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America's middle class is in trouble. Here's what that fact means for the world's largest economy — and the rest of planet earth.
 

Middle class ad watch: Obama and Romney reach out to the middle (VIDEO)

Middle-class voters are key to November's election. Amid Mitt Romney's infamous 47-percent comments, here's how both sides are trying to reach them.
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Graphic. (Kyle Kim/GlobalPost)

The fallout over Mitt Romney's infamous "47-percent" comments has become a key factor in the ongoing race for the White House.

Both President Barack Obama and his Republican challenger, of course, have been desperately wooing this large — and economically-challenged — middle-class voting bloc.

That's especially true in the swing states — think Ohio, Virginia, Pennsylvania — that are likely to decide this election, and where lots of middle-class Americans live.

But with new polls showing President Barack Obama widening his lead, there was more bad news today on the middle class front for GOP candidate Mitt Romney.

According to a poll by the Washington Post and ABC News, 54 percent of Americans who heard the Romney fundraising comments regarded them in "an unfavorable light."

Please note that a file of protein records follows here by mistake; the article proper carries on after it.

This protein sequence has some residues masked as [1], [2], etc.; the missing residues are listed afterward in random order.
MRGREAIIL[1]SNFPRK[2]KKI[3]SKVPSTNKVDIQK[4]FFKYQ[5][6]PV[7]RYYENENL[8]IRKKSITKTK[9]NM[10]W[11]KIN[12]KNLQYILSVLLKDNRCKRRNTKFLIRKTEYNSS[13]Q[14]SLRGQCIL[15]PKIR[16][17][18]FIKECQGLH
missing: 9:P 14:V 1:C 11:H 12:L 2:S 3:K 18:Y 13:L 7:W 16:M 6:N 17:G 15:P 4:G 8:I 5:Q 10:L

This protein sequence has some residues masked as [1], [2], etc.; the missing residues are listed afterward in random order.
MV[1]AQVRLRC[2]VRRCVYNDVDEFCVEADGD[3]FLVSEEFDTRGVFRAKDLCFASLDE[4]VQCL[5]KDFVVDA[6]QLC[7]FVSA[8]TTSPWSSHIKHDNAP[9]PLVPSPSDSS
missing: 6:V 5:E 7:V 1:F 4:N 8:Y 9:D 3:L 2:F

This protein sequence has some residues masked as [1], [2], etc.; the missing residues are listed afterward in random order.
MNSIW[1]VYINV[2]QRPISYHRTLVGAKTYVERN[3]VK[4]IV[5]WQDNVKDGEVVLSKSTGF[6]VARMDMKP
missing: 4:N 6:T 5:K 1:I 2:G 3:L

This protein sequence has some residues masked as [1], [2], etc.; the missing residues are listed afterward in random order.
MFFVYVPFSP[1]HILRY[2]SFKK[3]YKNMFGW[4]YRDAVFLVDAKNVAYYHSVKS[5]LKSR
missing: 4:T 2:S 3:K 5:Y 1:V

But the pain for Romney's campaign cuts even deeper.

Here's how the Post's Jon Cohen digs into the numbers:

"Sixty-one percent of all Americans — and voters alike — express negative views of how the Republican challenger is running his campaign. That number is up significantly from July — the near-certain result of the much-publicized comments by Romney. Democrats — and more importantly independents — are the ones souring on Romney’s stewardship of his campaign. Fully 64 percent of political independents now hold unfavorable impressions of Romney’s campaign, up 18 percentage points from July. The turnabout is particularly dramatic among independent women: in July they split 44 to 41 percent on the GOP campaign; now it is 29 percent favorable and 66 percent unfavorable."

The Romney campaign is, clearly, nervous about this latest turn.

Here's a new ad put out by the campaign that tries to soften Romney's views on the middle class, and what his economic policies would do to help them:

President Obama, meanwhile, also has a new TV ad.

You may be shocked to learn that it portrays Romney's 47-percent comments a bit differently.

http://www.globalpost.com/dispatches/globalpost-blogs/america-the-gutted/middle-class-ad-watch-obama-and-romney-reach-out-vide